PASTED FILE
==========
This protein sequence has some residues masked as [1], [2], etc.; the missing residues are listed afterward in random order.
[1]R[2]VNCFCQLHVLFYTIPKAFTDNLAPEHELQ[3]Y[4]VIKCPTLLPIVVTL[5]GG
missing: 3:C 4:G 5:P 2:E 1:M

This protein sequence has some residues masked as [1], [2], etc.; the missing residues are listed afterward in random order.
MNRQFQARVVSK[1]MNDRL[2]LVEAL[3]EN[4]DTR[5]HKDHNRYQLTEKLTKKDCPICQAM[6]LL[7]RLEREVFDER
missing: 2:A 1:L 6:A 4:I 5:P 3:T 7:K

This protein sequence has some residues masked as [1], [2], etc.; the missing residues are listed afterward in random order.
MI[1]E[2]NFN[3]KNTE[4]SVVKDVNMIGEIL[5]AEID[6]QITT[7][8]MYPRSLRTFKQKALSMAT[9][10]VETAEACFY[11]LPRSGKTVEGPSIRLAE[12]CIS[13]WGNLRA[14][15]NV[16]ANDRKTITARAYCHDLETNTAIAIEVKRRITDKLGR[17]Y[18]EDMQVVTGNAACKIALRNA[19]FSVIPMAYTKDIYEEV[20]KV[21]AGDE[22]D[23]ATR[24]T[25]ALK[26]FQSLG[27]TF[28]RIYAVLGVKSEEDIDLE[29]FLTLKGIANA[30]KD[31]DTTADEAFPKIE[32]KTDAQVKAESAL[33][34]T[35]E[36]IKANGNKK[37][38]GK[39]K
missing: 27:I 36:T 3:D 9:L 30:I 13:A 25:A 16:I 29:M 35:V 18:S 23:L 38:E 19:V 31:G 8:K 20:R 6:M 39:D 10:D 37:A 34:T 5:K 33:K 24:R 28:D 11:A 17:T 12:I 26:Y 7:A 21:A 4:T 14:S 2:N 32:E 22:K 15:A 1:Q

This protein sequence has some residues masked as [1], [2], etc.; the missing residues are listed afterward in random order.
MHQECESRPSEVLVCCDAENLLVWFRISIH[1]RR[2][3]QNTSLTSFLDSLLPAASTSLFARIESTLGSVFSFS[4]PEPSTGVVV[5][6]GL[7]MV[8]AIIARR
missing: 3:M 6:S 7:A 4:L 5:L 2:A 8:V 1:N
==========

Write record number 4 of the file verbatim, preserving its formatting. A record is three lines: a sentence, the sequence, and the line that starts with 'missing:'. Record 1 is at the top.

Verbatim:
This protein sequence has some residues masked as [1], [2], etc.; the missing residues are listed afterward in random order.
MHQECESRPSEVLVCCDAENLLVWFRISIH[1]RR[2][3]QNTSLTSFLDSLLPAASTSLFARIESTLGSVFSFS[4]PEPSTGVVV[5][6]GL[7]MV[8]AIIARR
missing: 3:M 6:S 7:A 4:L 5:L 2:A 8:V 1:N